Shootings across the United States killed nine this weekend, stirring gun control conversations nationwide.
Sunday, a gunman opened fire at a bar in Kenosha, Wis.; a former sheriff’s deputy killed three in a domestic incident in Austin, Texas; and a young girl was shot outside a McDonalds in Chicago.
In Indianapolis, the site of a shooting at a FedEx warehouse Thursday, leaders are calling for stricter state gun control laws.
President Joe Biden referenced the Indianapolis shooting, among others, calling gun violence an “epidemic” in the country.
April 9, President Biden unveiled six executive orders tightening restrictions on guns.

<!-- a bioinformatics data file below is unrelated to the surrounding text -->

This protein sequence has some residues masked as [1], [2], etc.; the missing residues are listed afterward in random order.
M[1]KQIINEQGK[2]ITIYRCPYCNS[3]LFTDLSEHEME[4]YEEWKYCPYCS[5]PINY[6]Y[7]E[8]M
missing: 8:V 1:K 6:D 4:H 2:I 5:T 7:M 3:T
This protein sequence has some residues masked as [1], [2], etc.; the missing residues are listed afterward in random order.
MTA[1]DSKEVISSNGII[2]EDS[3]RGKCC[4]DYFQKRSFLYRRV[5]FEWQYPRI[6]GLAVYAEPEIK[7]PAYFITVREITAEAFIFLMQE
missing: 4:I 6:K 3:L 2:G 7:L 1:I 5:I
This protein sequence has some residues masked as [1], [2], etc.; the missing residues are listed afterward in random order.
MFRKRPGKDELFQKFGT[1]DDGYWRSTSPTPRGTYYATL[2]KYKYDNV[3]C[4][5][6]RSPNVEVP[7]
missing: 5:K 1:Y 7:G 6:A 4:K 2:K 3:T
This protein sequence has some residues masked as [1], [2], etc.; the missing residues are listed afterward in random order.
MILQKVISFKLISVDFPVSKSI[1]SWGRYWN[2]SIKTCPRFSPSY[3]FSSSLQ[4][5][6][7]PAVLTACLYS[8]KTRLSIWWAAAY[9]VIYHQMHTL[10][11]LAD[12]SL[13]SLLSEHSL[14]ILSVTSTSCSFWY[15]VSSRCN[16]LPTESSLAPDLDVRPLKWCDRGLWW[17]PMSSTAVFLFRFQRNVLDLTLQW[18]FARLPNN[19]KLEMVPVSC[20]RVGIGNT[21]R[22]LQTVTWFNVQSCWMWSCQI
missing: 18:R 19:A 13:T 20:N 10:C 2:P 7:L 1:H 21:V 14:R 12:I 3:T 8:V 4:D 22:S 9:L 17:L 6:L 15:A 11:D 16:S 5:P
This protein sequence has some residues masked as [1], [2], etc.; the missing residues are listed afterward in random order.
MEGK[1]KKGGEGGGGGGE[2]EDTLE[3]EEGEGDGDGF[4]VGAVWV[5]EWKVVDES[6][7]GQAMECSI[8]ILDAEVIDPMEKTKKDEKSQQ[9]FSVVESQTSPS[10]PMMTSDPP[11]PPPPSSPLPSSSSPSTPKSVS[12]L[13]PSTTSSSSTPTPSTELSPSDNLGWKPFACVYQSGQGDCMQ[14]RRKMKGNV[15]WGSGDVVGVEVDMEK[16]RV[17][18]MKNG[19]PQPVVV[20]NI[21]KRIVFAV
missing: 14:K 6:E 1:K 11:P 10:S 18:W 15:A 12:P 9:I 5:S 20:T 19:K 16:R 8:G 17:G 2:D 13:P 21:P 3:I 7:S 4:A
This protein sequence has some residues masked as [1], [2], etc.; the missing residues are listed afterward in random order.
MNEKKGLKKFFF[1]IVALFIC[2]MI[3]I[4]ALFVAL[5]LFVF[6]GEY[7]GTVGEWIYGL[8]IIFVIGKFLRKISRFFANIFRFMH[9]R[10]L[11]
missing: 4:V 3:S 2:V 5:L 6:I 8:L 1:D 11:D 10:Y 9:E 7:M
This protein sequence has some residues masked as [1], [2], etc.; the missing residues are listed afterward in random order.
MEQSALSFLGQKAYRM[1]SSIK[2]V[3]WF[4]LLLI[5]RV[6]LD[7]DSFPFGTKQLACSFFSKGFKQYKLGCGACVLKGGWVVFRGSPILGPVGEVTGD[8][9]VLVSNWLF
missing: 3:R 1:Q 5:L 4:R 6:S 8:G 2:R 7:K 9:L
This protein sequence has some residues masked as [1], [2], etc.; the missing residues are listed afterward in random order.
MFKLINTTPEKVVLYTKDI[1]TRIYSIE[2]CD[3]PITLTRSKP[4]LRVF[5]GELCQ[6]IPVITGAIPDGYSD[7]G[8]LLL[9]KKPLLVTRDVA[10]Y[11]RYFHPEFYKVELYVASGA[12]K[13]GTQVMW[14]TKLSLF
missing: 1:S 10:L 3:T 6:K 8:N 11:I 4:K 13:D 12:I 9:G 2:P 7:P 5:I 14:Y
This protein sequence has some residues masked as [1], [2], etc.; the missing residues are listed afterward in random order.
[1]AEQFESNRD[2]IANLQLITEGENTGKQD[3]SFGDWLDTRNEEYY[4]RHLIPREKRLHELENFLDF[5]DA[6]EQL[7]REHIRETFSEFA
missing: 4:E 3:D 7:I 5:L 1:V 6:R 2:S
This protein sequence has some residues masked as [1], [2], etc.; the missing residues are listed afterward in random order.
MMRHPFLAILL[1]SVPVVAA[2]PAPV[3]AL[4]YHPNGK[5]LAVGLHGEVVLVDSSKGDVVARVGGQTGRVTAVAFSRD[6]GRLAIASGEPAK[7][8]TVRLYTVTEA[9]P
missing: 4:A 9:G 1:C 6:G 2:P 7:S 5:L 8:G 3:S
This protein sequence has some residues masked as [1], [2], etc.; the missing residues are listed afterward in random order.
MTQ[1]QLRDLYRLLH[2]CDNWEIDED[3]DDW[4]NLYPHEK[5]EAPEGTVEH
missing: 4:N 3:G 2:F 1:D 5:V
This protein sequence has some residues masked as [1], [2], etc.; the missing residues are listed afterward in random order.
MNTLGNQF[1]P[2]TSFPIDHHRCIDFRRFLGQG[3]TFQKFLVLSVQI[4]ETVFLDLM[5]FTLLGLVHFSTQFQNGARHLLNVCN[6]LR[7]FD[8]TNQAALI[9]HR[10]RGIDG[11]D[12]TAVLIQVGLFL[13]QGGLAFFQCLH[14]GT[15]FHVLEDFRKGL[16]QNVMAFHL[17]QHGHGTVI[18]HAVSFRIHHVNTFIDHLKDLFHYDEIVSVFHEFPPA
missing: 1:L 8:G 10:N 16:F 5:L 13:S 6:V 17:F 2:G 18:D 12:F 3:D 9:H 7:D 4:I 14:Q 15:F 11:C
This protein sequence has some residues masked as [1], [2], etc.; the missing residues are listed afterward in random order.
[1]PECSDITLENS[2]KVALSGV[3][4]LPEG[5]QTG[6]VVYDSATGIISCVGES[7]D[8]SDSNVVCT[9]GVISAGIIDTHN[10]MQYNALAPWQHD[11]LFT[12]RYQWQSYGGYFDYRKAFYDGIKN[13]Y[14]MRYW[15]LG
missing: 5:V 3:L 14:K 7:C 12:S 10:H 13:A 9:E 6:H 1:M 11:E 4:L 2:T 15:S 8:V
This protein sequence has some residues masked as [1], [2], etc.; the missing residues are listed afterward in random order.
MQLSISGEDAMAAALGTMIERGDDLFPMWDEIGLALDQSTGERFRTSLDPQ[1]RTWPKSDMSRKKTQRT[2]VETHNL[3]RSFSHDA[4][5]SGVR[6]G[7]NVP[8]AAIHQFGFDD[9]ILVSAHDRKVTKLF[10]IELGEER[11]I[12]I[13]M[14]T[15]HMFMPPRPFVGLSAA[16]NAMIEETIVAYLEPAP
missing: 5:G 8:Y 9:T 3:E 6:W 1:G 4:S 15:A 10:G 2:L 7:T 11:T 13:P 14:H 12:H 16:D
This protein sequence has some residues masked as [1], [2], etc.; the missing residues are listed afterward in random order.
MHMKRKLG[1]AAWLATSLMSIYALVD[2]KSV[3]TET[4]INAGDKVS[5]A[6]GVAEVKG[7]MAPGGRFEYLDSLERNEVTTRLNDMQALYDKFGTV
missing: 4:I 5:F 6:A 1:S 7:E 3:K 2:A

“My overwhelming feeling when I wake up in the morning and read about the latest one is that Biden has made two very very reasonable requests of Congress,” Santa Barbara County District Attorney Joyce Dudley told the News-Press.
One of those requests is the expansion of “red flag” laws, which allows family members and law enforcement to petition to temporarily ban someone in crisis from possessing a gun.
California passed its red flag law, the Extreme Risk Protection Order Act, following a 2014 shooting in Isla Vista.
Ms. Dudley also mentioned the president’s fight against ghost guns, which are self-assembled, unregistered guns that are often untraced.
“We should do everything we can to lobby our congress people throughout the country to pass those two laws. Is it going to cure the gun violence epidemic, no. But is it going to make a difference, yes,” she said.
— Annelise Hanshaw